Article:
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The Economics of Smallholder Organic Contract Farming in Tropical Africa

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  • Bolwig, Simon
  • Gibbon, Peter
  • Jones, Sam

Abstract

Summary The paper examines the revenue effects of certified organic contract farming for smallholders and of adoption of organic agricultural farming methods in a tropical African context. The comparison in both cases is with farming systems that are "organic by default." Survey data from a large organic coffee contract farming scheme in Uganda are reported and analyzed using a standard OLS regression and a full information maximum likelihood (FIML) estimate of the Heckman selection model. The analysis finds that, controlling for a range of factors, there are positive revenue effects both from participation in the scheme and, more modestly, from applying organic farming techniques.

Suggested Citation

  • Bolwig, Simon & Gibbon, Peter & Jones, Sam, 2009. "The Economics of Smallholder Organic Contract Farming in Tropical Africa," World Development, Elsevier, vol. 37(6), pages 1094-1104, June.
  • Handle: RePEc:eee:wdevel:v:37:y:2009:i:6:p:1094-1104
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    References listed on IDEAS

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    1. Dorward, Andrew & Fan, Shenggen & Kydd, Jonathan & Lofgren, Hans & Morrison, Jamie & Poulton, Colin & Rao, Neetha & Smith, Laurence & Tchale, Hardwick & Thorat, Sukhadeo & Urey, Ian & Wobst, Peter, 2004. "Institutions and economic policies for pro-poor agricultural growth," DSGD discussion papers 15, International Food Policy Research Institute (IFPRI).
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    7. Warning, Matthew & Key, Nigel, 2002. "The Social Performance and Distributional Consequences of Contract Farming: An Equilibrium Analysis of the Arachide de Bouche Program in Senegal," World Development, Elsevier, vol. 30(2), pages 255-263, February.
    8. Heckman, James, 2013. "Sample selection bias as a specification error," Applied Econometrics, Publishing House "SINERGIA PRESS", vol. 31(3), pages 129-137.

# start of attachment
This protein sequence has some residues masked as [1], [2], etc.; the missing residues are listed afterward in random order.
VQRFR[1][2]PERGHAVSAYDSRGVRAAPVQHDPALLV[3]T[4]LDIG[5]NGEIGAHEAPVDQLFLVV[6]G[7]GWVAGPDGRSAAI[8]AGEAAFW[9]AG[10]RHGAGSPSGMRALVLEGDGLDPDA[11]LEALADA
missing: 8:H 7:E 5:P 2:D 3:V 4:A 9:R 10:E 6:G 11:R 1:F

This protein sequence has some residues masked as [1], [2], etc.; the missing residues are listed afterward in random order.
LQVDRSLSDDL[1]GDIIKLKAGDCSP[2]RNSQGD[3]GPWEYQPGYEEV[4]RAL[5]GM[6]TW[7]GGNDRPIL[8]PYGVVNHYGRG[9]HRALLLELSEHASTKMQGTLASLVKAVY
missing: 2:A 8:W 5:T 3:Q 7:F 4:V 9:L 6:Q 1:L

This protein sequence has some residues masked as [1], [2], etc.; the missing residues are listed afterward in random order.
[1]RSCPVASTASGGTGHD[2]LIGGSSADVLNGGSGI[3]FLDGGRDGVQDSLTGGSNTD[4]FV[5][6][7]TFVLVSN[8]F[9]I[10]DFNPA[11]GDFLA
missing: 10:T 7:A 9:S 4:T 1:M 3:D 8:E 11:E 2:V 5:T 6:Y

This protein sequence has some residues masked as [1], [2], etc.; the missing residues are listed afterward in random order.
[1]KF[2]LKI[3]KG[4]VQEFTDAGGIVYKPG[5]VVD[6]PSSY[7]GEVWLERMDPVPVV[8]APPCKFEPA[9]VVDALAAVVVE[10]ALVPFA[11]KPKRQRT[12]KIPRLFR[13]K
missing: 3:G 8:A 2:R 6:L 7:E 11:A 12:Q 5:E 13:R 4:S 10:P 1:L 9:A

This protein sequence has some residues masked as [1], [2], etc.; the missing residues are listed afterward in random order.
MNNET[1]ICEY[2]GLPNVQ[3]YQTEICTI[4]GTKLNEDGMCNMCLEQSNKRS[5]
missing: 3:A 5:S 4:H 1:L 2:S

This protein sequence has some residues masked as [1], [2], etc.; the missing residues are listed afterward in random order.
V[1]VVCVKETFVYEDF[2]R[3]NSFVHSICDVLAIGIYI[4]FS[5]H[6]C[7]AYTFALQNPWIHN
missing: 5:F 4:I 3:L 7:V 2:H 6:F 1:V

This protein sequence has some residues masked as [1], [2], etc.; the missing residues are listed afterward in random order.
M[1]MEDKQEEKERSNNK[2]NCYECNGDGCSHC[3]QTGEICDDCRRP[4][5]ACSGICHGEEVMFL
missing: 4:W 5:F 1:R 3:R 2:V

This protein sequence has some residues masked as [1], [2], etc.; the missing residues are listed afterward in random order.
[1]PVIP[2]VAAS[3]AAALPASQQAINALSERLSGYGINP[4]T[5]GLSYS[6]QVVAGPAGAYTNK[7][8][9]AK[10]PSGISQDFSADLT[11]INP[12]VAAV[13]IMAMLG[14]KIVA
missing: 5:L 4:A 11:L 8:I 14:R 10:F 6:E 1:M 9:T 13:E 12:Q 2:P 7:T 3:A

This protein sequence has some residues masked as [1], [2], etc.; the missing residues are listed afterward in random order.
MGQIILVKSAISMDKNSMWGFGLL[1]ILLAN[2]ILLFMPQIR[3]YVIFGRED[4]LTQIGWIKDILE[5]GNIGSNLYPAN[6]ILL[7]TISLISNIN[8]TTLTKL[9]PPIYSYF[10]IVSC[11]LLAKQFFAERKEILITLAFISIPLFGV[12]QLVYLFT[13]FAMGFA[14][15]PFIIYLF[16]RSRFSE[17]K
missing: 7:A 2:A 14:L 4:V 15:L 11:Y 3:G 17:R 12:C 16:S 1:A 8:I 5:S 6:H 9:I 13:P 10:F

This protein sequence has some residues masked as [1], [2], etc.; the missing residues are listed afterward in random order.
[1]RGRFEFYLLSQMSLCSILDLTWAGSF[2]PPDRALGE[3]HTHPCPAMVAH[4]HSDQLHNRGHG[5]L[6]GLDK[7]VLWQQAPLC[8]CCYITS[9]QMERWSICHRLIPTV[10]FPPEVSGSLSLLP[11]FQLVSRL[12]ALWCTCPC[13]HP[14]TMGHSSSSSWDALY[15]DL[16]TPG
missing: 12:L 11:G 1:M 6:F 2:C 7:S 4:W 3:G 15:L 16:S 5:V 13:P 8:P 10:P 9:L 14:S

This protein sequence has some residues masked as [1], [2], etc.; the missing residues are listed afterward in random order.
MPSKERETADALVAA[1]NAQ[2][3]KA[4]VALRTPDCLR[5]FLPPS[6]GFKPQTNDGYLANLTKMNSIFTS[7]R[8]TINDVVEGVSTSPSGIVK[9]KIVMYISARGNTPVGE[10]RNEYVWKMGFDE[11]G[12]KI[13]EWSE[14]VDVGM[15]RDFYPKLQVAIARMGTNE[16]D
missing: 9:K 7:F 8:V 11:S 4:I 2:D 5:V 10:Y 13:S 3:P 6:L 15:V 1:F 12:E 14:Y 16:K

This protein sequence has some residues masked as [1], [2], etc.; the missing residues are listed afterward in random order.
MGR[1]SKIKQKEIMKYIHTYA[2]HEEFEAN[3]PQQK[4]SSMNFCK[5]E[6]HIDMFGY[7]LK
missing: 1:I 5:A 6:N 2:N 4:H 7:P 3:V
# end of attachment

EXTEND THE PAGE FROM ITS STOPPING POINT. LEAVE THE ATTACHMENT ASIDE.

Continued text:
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    10. Phil Simmons, 2002. "Overview of Smallholder Contract Farming in Developing Countries," Working Papers 02-04, Agricultural and Development Economics Division of the Food and Agriculture Organization of the United Nations (FAO - ESA).
    11. Key, Nigel & Runsten, David, 1999. "Contract Farming, Smallholders, and Rural Development in Latin America: The Organization of Agroprocessing Firms and the Scale of Outgrower Production," World Development, Elsevier, vol. 27(2), pages 381-401, February.
    12. Poulton, Colin & Gibbon, Peter & Hanyani-Mlambo, Benjamine & Kydd, Jonathan & Maro, Wilbald & Larsen, Marianne Nylandsted & Osorio, Afonso & Tschirley, David & Zulu, Ballard, 2004. "Competition and Coordination in Liberalized African Cotton Market Systems," World Development, Elsevier, vol. 32(3), pages 519-536, March.
    13. Bacon, Christopher, 2005. "Confronting the Coffee Crisis: Can Fair Trade, Organic, and Specialty Coffees Reduce Small-Scale Farmer Vulnerability in Northern Nicaragua?," World Development, Elsevier, vol. 33(3), pages 497-511, March.
    14. Heckman, James J. & Lalonde, Robert J. & Smith, Jeffrey A., 1999. "The economics and econometrics of active labor market programs," Handbook of Labor Economics,in: O. Ashenfelter & D. Card (ed.), Handbook of Labor Economics, edition 1, volume 3, chapter 31, pages 1865-2097 Elsevier.
    15. Andrew Dorward & Shenggen Fan & Jonathan Kydd & Hans Lofgren & Jamie Morrison & Colin Poulton & Neetha Rao & Laurence Smith & Hardwick Tchale & Sukhadeo Thorat & Ian Urey & Peter Wobst, 2004. "Institutions and Policies for Pro-poor Agricultural Growth," Development Policy Review, Overseas Development Institute, vol. 22(6), pages 611-622, November.
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